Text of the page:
After thousands of years of practice, you might think that training a dog would be a natural, almost intuitive process for us humans. But, all too often, we make mistakes that lead to persistent “disobedience” and strained relationships with our dogs. Due to the dog’s resilient nature, minor mistakes rarely result in disaster. But major mistakes can cost owners (and dogs) years of frustration. So here are the 10 most often mistakes that dog owners commit.
Note that these relate to the training technique only, and not to other important areas such as socialization, enrichment or the chosen exercise.
1 You don’t take enough time to educate him
Most owners will stop showing their dog the right way very quickly, because they think once they have learned it is a given. The dog will end up not responding to his master. This degradation is simply due to a lack of practice. If you only play golf once a year, will you improve?
Keep your dog’s established behaviors sharp by working them out regularly. The larger your pet’s repertoire of behaviors, the easier it will be for them to understand you and be motivated.
2.You repeat the commands
I see it often, especially among newbie owners with picky dogs. The owner has taught a behavior such as “to sit” but, due to distractions, poor technique or confusion on the part of the dog, the animal does not respond. The owner asks repeatedly until after the sixth or seventh attempt the dog is half-seated. This then becomes THE learned behavior, difficult to break.
This often occurs with behaviors that have not been fully verified or with behavior that the dog does not particularly like. Once you are sure a dog is experiencing a behavior, ask only once! It should be understood that it often takes several seconds for your dog to understand you.
3 Your training sessions are too long or too short
Teaching a dog new behaviors is an evolutionary process. The key is to know that it will usually take many sessions to perfect a new behavior.
The time spent in a training session should reflect a positive result. As soon as you reach a clear level of success, reward, then stop exercising. Remember that ten one-minute sessions a day is better than one ten-minute session each time. Short, repeated and successful sessions will make your success.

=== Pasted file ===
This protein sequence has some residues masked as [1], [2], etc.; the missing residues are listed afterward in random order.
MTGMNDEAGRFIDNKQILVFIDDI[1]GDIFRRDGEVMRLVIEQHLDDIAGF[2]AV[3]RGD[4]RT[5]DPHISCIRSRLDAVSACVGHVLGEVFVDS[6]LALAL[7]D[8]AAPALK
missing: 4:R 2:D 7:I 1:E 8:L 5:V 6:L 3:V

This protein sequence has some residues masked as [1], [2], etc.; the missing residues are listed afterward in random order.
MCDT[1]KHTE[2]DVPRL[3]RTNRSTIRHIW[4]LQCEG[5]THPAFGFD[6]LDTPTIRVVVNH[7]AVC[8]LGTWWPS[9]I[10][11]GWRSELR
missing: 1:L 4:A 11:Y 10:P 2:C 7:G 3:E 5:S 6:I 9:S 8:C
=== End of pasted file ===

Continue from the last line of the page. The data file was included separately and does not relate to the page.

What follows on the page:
4 Your dog’s behaviors are not generalized
If you teach Rex to “sit” in the quiet of your living room, this is the only place where he can sit reliably. This is a mistake many homeowners make. Not generalizing the new behavior in different areas with varying conditions and levels of distraction will guarantee your frustration.
To generalize a behavior, learn it first at home without distraction. Then gradually increase the distractions: turn on the TV or have another person sit nearby. Once it’s perfect, go out into the backyard. Then add another person or dog. Gradually move to more stimulating environments. This generalization is particularly vital during recall. To learn more about the recall tips, go here: Recall training.
5 You rely too much on treats
Treats are a great way to initiate or reinforce behavior. But, it is true that most owners will not know how to do without it if it is not explained to them. Plus, your dog can be rewarded with some play time with you or even some freedom. Finding all the motivations of your dog will facilitate learning. No matter what reward is used, you will only be able to part with it very gradually. The treat can, for example, be given once in two, then once in three, etc. But, this will only be possible if your dog knows the demand and has generalized it.
6 You are too emotional
Excessive emotion can hamper your dog’s ability to learn. A relaxed, caring and self-confident energy will allow your dog to follow you with more confidence. If you’re in low spirits, it’s best to avoid teaching your dog a lesson.
7 You are reactive, not proactive
Training a dog takes time. As a result, many dog owners have yet to master the timing and knowledge to train as effectively as they would like. Like someone who is playing chess for the first time, they react to their opponent’s moves instead of planning their own.
When you simply react to bad behavior of your dog, you lose the opportunity to teach. You must therefore anticipate your reactions in advance, becoming more proactive in the process.
8 You are inconsistent
The inconsistency of the masters is almost the evil of the century. Many owners will change their word or gesture for the same request. They will also allow the dog to choose when he can get on the couch and will argue with him if he rides with his dirty paws. The dog cannot therefore learn as it should under such circumstances.
If you tell your dog to “sit”, you shouldn’t say “sit down” the next hour or so. Think of it as sign language. Each / or signal means a specific thing. To communicate well, you must therefore not be mistaken.
9 You lack knowledge
Lack of knowledge is often detrimental for the dog. Indeed, this leads to preconceived ideas that are sometimes dangerous. And they are often the result of misunderstanding and conflict between humans and dogs. Think about your dog’s adaptive behaviors. This means he has them to suit what you are giving him.
10 You don’t always adapt
Each dog has a different personality and history. The dog’s personality must be understood for his education to be successful. Adapting to your dog is an obligation.
A puppy will not be able to give you as much as an adult dog. And even if he does, his age will have to be taken into consideration. He will probably need more breaks, for example. If he easily disconnects from you, that’s okay.
Practice, succeed and have fun with your dog.